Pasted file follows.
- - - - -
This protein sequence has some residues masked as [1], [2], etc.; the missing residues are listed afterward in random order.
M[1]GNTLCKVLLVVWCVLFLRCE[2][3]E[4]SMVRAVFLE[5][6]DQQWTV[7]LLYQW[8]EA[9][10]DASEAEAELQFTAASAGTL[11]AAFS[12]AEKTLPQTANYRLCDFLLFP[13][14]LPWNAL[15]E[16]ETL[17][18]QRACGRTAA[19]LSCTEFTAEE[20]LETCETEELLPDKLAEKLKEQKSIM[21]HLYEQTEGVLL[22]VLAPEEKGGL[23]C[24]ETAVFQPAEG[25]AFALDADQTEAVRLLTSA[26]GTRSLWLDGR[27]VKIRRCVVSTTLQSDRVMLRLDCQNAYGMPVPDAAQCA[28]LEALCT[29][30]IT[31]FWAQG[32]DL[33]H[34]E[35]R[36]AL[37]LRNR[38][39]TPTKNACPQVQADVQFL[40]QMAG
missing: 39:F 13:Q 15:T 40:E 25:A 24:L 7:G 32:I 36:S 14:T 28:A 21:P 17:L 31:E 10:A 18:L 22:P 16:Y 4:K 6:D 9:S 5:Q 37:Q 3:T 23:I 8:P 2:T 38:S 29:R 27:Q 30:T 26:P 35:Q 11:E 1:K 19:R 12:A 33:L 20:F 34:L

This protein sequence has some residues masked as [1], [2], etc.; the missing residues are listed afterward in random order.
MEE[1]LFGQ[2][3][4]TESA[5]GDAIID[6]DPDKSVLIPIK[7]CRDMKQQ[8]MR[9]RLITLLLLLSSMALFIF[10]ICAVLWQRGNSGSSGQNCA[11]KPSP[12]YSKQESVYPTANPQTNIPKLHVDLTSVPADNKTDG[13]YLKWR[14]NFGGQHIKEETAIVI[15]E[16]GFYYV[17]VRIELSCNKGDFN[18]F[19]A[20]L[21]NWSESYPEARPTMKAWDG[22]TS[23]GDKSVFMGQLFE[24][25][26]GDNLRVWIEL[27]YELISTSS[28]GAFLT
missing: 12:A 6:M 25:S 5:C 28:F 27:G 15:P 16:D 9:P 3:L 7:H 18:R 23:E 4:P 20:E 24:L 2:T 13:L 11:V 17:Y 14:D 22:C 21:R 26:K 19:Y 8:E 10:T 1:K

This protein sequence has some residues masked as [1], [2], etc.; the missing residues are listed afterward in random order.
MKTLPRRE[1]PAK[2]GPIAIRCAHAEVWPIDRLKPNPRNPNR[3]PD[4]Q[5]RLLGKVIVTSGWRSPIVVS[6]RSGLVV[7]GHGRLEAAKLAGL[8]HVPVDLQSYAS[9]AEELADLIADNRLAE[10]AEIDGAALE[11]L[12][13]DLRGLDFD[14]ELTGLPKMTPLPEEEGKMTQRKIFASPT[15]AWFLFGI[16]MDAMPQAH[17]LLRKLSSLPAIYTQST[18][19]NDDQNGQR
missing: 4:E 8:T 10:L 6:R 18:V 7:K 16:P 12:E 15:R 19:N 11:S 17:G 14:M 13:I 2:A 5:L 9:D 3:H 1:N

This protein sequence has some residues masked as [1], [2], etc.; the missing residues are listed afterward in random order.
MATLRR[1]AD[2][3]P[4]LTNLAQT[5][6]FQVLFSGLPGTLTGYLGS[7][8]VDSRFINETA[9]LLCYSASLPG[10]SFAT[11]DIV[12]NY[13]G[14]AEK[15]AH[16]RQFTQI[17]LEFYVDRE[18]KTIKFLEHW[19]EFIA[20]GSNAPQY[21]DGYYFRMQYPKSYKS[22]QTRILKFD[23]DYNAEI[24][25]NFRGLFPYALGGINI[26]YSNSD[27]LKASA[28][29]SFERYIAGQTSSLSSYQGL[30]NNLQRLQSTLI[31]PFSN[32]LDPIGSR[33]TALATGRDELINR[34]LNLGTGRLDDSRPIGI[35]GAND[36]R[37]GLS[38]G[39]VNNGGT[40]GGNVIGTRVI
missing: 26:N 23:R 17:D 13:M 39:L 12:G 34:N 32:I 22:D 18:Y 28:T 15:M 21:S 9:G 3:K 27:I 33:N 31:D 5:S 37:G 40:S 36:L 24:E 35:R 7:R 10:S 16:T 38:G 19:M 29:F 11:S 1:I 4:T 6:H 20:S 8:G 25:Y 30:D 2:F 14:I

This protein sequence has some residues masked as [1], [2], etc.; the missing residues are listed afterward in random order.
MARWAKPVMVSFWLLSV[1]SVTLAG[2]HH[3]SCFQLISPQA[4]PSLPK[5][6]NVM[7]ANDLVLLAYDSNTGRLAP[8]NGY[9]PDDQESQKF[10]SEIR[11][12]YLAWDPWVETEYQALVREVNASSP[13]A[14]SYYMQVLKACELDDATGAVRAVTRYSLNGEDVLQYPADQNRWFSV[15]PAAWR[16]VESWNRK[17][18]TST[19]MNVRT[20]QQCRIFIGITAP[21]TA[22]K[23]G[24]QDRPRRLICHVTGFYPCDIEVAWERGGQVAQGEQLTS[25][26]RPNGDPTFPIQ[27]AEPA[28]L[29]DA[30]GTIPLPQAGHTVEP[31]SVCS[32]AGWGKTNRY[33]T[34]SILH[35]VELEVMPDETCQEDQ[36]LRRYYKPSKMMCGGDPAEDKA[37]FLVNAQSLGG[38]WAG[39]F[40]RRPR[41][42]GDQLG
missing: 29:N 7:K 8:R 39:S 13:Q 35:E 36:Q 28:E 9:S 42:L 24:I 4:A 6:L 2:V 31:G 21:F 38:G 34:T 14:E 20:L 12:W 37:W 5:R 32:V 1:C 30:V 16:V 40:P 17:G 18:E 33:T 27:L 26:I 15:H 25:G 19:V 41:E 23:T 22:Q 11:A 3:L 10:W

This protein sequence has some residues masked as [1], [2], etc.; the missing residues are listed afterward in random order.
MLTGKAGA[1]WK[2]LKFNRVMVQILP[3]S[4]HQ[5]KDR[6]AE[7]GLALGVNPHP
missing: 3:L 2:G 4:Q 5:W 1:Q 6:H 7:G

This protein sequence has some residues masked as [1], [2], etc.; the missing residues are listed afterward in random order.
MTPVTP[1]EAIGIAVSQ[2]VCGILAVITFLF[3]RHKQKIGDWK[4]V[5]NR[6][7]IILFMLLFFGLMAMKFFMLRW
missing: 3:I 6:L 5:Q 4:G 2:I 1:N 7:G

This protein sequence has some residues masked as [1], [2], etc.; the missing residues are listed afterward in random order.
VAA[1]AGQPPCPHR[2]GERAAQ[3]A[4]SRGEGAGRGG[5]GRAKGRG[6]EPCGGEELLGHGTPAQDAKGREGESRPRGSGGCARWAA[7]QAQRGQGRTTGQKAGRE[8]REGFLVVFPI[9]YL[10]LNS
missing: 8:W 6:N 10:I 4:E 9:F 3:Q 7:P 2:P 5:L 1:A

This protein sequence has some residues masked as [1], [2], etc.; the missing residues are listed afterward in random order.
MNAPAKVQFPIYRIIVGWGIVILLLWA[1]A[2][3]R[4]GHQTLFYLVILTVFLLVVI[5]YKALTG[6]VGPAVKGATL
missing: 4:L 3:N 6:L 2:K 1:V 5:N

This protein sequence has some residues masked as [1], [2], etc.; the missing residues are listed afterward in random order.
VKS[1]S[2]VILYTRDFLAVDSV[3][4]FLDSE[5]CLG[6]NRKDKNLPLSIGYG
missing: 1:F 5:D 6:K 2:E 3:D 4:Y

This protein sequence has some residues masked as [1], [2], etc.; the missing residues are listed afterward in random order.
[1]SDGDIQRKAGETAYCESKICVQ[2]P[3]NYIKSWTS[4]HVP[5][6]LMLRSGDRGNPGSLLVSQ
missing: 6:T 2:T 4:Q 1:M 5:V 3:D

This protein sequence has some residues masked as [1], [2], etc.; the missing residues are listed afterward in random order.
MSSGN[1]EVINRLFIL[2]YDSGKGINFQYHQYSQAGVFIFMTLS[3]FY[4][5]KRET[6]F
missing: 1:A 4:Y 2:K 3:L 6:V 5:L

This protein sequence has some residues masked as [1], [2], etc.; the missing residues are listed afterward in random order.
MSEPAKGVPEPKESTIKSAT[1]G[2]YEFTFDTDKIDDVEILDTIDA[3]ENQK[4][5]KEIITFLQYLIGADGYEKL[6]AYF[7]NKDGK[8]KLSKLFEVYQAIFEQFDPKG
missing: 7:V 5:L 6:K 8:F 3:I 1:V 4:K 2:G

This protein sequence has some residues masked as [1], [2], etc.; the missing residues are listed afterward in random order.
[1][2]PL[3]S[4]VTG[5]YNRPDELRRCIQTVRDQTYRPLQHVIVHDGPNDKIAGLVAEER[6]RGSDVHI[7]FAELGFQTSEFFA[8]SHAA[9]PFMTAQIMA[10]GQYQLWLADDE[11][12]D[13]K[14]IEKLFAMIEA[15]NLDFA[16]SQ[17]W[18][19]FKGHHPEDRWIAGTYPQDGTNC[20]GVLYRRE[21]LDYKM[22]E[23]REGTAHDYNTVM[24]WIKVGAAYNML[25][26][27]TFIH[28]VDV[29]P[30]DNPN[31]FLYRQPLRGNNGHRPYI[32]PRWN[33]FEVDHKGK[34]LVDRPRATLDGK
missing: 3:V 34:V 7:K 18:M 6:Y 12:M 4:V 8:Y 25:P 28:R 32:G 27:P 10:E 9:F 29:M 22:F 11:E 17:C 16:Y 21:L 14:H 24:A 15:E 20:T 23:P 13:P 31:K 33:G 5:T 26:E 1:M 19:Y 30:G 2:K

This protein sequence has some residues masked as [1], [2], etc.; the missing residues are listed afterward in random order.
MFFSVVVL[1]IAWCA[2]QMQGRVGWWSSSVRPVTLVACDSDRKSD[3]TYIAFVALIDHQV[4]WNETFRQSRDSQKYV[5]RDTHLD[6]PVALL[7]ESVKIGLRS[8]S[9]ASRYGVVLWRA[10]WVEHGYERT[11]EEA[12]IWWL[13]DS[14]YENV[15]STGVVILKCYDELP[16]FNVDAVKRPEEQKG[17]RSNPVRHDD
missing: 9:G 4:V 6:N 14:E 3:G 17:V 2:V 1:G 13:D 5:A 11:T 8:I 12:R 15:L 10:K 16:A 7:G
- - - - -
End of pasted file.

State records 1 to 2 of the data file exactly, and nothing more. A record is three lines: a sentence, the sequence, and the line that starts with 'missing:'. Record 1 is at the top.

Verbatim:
This protein sequence has some residues masked as [1], [2], etc.; the missing residues are listed afterward in random order.
M[1]GNTLCKVLLVVWCVLFLRCE[2][3]E[4]SMVRAVFLE[5][6]DQQWTV[7]LLYQW[8]EA[9][10]DASEAEAELQFTAASAGTL[11]AAFS[12]AEKTLPQTANYRLCDFLLFP[13][14]LPWNAL[15]E[16]ETL[17][18]QRACGRTAA[19]LSCTEFTAEE[20]LETCETEELLPDKLAEKLKEQKSIM[21]HLYEQTEGVLL[22]VLAPEEKGGL[23]C[24]ETAVFQPAEG[25]AFALDADQTEAVRLLTSA[26]GTRSLWLDGR[27]VKIRRCVVSTTLQSDRVMLRLDCQNAYGMPVPDAAQCA[28]LEALCT[29][30]IT[31]FWAQG[32]DL[33]H[34]E[35]R[36]AL[37]LRNR[38][39]TPTKNACPQVQADVQFL[40]QMAG
missing: 39:F 13:Q 15:T 40:E 25:A 24:L 7:G 32:I 36:S 14:T 28:A 21:P 17:L 31:E 10:A 18:L 22:P 16:Y 4:K 6:D 9:S 5:Q 37:Q 3:T 23:I 8:P 2:T 38:S 29:R 27:Q 30:T 26:P 35:Q 11:E 1:K 19:R 12:A 33:L 20:F 34:L

This protein sequence has some residues masked as [1], [2], etc.; the missing residues are listed afterward in random order.
MEE[1]LFGQ[2][3][4]TESA[5]GDAIID[6]DPDKSVLIPIK[7]CRDMKQQ[8]MR[9]RLITLLLLLSSMALFIF[10]ICAVLWQRGNSGSSGQNCA[11]KPSP[12]YSKQESVYPTANPQTNIPKLHVDLTSVPADNKTDG[13]YLKWR[14]NFGGQHIKEETAIVI[15]E[16]GFYYV[17]VRIELSCNKGDFN[18]F[19]A[20]L[21]NWSESYPEARPTMKAWDG[22]TS[23]GDKSVFMGQLFE[24][25][26]GDNLRVWIEL[27]YELISTSS[28]GAFLT
missing: 12:A 6:M 25:S 5:C 28:F 27:G 15:P 16:D 9:P 3:L 7:H 18:R 23:E 4:P 20:E 24:L 2:T 13:L 11:V 17:Y 14:D 22:C 21:R 26:K 19:Y 8:E 10:T 1:K